Cello smuggled out of Austria before WWII
When John-Henry Crawford plays his cello, it connects him not only with generations of his family, but also with a momentous time in world history, during the violent persecution of Jews leading up to World War II.
Crawford, one of the artists who performed in the first two concerts at the Methow Valley Chamber Music Festival last week, plays a 200-year-old cello that his grandfather smuggled out of Austria in 1938, just weeks before Kristallnacht.
The attacks on Jews on Nov. 9 and 10, 1938, came to be called Kristallnacht (the Night of Broken Glass) because of the shattered glass that littered the streets after the destruction of Jewish-owned businesses, synagogues and homes. The first mass arrests of Jews by the Nazis, the attacks are seen as a turning point in the Nazi campaign to eradicate Jews.
Crawford’s grandfather, Robert Popper, lived in Innsbruck with his parents and his older brother, Siegfried. Popper wasn’t a professional musician — he was a physician by training — but music was a big part of their lives, and people gathered every weekend at the Popper home to play chamber music, Crawford said.
In fact, it was a shared love of music across borders and oceans that saved the cello and helped Crawford’s grandfather escape to safety.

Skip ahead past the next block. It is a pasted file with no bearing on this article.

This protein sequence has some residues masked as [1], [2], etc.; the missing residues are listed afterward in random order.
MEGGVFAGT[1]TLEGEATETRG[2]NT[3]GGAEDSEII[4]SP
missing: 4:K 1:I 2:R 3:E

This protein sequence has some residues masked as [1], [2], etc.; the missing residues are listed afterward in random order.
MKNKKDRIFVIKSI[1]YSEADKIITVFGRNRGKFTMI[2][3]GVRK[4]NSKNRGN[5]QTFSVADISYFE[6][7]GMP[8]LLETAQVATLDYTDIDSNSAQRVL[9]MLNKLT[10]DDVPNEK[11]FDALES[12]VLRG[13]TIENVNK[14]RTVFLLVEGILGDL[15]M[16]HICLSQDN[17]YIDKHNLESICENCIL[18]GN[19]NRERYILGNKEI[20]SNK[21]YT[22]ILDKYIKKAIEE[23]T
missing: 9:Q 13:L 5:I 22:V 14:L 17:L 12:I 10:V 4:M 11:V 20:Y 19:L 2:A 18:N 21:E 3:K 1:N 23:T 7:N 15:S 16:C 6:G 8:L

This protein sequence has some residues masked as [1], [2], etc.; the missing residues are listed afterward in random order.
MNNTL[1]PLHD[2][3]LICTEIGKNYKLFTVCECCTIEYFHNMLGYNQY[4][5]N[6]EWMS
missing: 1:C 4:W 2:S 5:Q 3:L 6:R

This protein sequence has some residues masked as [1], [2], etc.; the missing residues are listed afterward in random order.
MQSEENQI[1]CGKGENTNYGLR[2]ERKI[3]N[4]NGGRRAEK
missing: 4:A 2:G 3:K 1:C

As anti-Semitism spread, life became unbearable for Jews in Austria. Popper, who wasn’t permitted to work as a physician — he spent a year and a half as an unpaid intern — realized he had no future in Innsbruck.
Unable to persuade his parents to leave with him, Popper fled on his own by train via Germany and Lithuania to Latvia, where he waited several months for an American sponsor so he could emigrate to the United States.
But before he left Innsbruck, Popper enlisted the aid of an American who was touring Austria by bicycle, whom the Popper family had befriended after they played music together.
Popper arranged for the cyclist to take the family’s instruments — two cellos and at least three violins — across the border to friends in Switzerland for safe-keeping. The instruments weren’t extraordinarily valuable, but they were good enough to keep, Crawford said.